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I first encountered the traveling salesman problem (TSP) during my discrete mathematics course as an undergraduate student at Connecticut College. It has been something I have thought about since, especially since the problem or its variants have applications in how one manages supply chain networks.

On February 10, IEEE Spectrum published Toshiba’s Optimization Algorithm Sets Speed Record for Solving Combinatorial Problems, and that got me thinking about the TSP, and other combinatorial optimization problems again. In this article I try to connect the dots and explain why Toshiba’s announcement is exciting news for software innovation in supply chain.

**Defining the problem ****–**** the traveling salesman problem**

The TSP can be stated this way – assume we have a list of cities. We are given the distance between each pair of cities. What is the shortest possible path that visits each city and returns to the origin city?

If you work in supply chain or operations, there’s no doubt that you have encountered versions of TSP disguised in other clothing. Things get interesting when we think of TSP within a dynamic system that is governed by inherent randomness – in other words, most real world problems.

**Defining the problem ****–**** the rucksack problem**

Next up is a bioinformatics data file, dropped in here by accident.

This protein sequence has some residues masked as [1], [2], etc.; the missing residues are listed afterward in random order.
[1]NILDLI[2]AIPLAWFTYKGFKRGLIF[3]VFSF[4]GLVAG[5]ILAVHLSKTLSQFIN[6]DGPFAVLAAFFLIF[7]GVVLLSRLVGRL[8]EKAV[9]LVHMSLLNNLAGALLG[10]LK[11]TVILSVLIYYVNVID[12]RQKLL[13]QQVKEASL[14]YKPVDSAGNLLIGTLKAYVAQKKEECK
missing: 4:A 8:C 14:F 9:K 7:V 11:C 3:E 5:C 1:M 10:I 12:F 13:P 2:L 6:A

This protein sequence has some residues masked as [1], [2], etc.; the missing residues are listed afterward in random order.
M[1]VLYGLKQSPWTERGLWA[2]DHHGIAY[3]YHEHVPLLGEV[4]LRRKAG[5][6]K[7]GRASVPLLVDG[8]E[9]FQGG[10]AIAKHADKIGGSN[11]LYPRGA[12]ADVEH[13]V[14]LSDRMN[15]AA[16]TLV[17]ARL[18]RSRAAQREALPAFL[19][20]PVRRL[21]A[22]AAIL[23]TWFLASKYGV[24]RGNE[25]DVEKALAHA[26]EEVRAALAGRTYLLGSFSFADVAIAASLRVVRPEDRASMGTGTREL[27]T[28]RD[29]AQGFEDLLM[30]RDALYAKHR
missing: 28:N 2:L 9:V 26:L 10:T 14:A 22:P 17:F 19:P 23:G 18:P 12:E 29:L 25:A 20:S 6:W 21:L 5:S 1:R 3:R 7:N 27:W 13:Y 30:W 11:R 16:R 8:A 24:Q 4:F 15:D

The rucksack problem is a version of the TSP. It may be stated this way – given a rucksack of limited size, we are given a set of items. Each of the items has a weight and a value. How many items can we combine in the rucksack so that the total weight is less than or equal to a specified limit, while the combined value of the items is maximized?

Again, if you work in supply chain or operations, there’s no doubt that you have encountered versions of the rucksack problem. Here too, things get interesting when we think of the problem in the context of a dynamic system governed by inherent randomness, that is, the weight and value of each item changes randomly over time. Also, what if we relaxed the constraint so that we could increase or decrease the number of rucksacks over time? Another interesting question is – what opportunity costs do we incur by waiting? How does the decision to wait or not wait affect our ability to maximize value?

**Defining the problem ****–**** the assignment problem**

In Commentary: How can machine learning be applied to improve transportation?, which ran on FreightWaves on Tuesday, July 23, 2019, I described the assignment problem: “Numerous resources and numerous demands are distributed over a network such that any of the resources can be assigned to satisfy any of the demands, subject to a budget. Each resource incurs costs in the process of satisfying any given demand. Each resource can generate a profit or incur a loss in the process of satisfying any given demand. There is a resource-specific budget as well as a network-wide budget. Assign all the resources in the network to satisfy demands in a way that maximizes the network’s profit.”